Dr. Joan Connell serves as North Dakota's field medical officer and as a pediatrician at CHI St. Alexius Health in Bismarck. (Photo courtesy of CHI St. Alexius)
Dr. Joan Connell serves as North Dakota's field medical officer and as a pediatrician at CHI St. Alexius Health in Bismarck. (Photo courtesy of CHI St. Alexius)

Connell declined to name specific politicians who have failed to promote masks and social distancing, though she noted that Burgum has not undersold the severity of the outbreak as some critics have alleged.

The still-growing outbreak has taken a painful toll on the state in the last two months, and Connell said the winter months could bring more suffering.

That prognosis could be even grimmer if residents continue to reject public health guidelines, she said. Continued widespread transmission of the virus will bring higher insurance premiums, a lack of access to health care and more “unnecessary deaths” in the doctor’s estimation.

Doctors say state ignored their advice

Even as health care workers have staked their positions more publicly in the last week, many doctors said they have been urging the state to implement a more aggressive pandemic response for months.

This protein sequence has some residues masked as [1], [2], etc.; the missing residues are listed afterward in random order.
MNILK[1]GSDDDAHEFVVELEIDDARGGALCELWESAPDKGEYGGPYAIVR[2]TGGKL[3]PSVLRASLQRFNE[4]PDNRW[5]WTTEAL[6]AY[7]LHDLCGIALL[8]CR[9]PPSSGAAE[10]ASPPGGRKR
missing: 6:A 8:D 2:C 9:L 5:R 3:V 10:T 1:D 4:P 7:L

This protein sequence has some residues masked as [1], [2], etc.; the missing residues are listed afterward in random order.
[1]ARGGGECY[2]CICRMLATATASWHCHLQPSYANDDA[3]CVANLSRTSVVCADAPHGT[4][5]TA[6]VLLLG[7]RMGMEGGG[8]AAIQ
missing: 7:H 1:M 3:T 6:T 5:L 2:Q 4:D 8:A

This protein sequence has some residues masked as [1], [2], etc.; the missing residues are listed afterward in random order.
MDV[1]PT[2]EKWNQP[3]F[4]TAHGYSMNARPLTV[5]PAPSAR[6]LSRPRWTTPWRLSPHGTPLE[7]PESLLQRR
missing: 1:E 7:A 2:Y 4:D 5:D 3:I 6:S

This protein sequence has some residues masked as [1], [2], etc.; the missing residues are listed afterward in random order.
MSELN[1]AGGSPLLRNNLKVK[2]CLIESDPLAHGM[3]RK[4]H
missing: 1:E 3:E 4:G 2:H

Multiple members of the state’s Physicians Advisory Group vented frustration that state leadership never heeded their advice. Until it was disbanded by former State Health Officer Andrew Stahl in early August, the committee of several dozen doctors advised the Department of Health on its pandemic response.

“There was a lot of frustration because I think it was very clear to a lot of us that some simple measures needed to be done, but nothing was being done,” said Dr. Jeffrey Sather, chief of staff at Trinity Health in Minot, of the advisory committee. “I think the feel of the group, was, you know, we were asked to advise, and then none of the advice was taken.”